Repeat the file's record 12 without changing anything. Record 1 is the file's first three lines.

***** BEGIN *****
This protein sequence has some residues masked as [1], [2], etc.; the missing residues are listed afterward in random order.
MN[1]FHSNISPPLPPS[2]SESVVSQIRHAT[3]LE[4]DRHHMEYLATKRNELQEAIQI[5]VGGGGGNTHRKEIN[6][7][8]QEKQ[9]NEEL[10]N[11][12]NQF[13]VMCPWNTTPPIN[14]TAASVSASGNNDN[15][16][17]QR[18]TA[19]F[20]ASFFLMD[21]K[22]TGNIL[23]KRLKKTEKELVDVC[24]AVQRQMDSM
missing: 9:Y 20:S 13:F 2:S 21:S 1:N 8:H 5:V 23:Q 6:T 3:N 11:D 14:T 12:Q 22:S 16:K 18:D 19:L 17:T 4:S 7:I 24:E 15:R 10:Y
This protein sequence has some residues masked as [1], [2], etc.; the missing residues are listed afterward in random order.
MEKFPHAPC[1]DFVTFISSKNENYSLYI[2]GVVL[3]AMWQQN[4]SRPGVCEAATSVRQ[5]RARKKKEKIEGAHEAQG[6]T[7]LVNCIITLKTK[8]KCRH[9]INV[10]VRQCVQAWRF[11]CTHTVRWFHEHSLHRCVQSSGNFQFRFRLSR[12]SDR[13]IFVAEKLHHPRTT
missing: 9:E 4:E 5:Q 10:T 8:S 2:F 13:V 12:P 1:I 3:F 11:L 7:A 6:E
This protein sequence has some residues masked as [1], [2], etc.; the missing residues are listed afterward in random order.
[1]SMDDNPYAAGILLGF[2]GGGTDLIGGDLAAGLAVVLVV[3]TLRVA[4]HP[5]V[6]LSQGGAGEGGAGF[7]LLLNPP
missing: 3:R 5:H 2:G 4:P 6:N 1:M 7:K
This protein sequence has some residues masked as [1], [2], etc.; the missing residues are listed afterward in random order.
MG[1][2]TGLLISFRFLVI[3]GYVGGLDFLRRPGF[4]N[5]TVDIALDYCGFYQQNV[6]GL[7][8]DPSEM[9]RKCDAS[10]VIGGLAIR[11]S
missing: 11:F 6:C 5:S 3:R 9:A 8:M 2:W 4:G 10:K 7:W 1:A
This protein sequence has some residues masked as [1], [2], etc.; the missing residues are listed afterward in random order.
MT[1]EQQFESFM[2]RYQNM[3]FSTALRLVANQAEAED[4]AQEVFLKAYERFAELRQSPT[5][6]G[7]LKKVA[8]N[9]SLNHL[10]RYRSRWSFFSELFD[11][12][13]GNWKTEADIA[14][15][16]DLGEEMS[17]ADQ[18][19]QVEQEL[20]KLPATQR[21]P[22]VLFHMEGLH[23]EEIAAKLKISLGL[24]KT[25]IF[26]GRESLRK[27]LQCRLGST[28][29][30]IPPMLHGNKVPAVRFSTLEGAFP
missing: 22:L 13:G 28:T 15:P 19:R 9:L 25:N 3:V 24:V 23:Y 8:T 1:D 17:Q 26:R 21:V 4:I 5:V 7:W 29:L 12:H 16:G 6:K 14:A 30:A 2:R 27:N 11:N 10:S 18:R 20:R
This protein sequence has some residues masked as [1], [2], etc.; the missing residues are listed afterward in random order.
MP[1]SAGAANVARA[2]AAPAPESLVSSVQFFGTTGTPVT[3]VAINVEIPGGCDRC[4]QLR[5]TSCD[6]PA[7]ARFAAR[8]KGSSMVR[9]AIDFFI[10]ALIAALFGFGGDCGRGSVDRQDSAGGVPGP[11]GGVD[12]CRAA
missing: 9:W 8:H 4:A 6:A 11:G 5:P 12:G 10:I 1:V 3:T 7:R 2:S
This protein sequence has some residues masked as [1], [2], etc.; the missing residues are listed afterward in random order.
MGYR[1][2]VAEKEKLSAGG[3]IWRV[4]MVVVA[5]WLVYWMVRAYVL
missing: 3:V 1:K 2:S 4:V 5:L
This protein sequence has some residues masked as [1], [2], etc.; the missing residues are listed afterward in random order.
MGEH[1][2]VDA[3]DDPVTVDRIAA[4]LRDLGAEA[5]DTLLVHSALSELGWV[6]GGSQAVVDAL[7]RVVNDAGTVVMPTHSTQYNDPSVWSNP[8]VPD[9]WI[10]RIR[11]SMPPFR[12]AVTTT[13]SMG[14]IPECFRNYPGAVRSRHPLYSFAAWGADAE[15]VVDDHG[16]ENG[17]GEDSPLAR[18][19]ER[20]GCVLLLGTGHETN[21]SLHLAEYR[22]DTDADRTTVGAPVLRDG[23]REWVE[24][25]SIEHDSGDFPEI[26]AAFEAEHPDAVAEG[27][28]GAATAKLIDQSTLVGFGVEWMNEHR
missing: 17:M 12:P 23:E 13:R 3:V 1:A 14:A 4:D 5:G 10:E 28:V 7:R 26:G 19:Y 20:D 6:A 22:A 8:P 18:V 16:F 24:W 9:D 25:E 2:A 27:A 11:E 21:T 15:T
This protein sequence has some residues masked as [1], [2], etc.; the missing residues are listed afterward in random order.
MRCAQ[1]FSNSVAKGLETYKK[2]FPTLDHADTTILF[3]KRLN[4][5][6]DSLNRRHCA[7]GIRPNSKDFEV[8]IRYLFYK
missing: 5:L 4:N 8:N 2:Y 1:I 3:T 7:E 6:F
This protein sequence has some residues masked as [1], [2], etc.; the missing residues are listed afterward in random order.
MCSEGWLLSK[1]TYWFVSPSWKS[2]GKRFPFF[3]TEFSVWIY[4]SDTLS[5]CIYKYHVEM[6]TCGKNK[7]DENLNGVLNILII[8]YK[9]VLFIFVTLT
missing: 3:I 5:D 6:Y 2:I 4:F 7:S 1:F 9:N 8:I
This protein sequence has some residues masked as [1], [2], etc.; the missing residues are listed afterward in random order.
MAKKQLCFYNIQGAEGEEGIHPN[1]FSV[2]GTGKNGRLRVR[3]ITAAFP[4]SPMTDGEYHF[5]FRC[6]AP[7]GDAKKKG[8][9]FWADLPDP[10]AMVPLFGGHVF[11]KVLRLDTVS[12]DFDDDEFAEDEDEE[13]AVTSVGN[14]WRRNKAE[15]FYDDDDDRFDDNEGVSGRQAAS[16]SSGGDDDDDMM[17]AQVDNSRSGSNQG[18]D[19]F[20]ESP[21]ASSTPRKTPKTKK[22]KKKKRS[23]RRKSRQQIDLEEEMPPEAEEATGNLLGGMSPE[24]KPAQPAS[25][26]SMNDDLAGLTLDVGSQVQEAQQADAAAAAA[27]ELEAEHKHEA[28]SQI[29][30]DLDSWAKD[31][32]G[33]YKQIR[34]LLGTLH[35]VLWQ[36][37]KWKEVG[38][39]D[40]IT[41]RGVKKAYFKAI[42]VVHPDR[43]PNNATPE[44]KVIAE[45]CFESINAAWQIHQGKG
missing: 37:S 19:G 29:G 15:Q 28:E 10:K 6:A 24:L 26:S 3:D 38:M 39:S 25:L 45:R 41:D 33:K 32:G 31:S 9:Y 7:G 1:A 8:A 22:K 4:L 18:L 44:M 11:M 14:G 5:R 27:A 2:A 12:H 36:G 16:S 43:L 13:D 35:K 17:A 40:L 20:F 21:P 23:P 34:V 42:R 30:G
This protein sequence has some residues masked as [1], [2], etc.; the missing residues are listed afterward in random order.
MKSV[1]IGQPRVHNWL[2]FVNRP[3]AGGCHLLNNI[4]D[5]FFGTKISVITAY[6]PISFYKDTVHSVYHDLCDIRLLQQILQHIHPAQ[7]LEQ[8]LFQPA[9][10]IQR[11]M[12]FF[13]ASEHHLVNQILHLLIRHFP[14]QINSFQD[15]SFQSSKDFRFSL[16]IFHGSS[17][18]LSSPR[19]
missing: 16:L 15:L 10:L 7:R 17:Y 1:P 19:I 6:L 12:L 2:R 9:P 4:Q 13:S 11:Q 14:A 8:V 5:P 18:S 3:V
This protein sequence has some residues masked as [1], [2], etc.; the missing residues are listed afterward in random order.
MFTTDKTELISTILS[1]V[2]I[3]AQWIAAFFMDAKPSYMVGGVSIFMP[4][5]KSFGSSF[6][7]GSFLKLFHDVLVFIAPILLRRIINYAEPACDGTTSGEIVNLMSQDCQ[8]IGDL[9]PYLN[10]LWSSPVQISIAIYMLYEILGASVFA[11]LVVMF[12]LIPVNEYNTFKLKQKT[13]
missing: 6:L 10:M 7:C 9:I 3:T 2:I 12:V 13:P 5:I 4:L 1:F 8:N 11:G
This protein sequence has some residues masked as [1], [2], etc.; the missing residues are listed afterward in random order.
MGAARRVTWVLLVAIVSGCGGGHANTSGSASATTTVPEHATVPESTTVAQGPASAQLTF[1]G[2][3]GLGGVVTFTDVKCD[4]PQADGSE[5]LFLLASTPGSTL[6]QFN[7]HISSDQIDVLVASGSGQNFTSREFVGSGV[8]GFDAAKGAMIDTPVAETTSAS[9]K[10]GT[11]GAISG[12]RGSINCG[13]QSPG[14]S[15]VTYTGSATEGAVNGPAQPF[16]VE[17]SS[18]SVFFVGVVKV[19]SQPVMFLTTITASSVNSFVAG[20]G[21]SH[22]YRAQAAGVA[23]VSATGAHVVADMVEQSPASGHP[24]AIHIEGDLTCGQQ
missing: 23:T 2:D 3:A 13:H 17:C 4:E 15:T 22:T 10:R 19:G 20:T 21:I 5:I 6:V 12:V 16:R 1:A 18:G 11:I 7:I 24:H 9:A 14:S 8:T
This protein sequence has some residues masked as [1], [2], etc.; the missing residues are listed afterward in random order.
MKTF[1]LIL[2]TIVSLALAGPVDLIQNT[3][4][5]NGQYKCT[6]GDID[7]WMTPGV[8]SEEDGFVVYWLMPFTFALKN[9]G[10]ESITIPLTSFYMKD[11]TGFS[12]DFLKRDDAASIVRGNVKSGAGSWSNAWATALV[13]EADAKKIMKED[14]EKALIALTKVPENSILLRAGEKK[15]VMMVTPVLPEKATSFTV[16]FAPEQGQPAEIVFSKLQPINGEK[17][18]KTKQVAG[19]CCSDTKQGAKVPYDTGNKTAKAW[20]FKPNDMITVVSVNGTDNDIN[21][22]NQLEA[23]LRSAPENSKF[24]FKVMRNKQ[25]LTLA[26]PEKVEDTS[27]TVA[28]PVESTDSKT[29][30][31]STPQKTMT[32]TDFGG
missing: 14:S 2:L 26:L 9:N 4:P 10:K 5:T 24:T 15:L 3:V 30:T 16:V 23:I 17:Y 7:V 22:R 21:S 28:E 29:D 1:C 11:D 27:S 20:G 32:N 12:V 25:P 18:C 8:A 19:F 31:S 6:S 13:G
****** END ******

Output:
This protein sequence has some residues masked as [1], [2], etc.; the missing residues are listed afterward in random order.
MKSV[1]IGQPRVHNWL[2]FVNRP[3]AGGCHLLNNI[4]D[5]FFGTKISVITAY[6]PISFYKDTVHSVYHDLCDIRLLQQILQHIHPAQ[7]LEQ[8]LFQPA[9][10]IQR[11]M[12]FF[13]ASEHHLVNQILHLLIRHFP[14]QINSFQD[15]SFQSSKDFRFSL[16]IFHGSS[17][18]LSSPR[19]
missing: 16:L 15:L 10:L 7:R 17:Y 1:P 19:I 6:L 12:L 2:R 9:P 4:Q 13:S 11:Q 14:A 8:V 5:P 18:S 3:V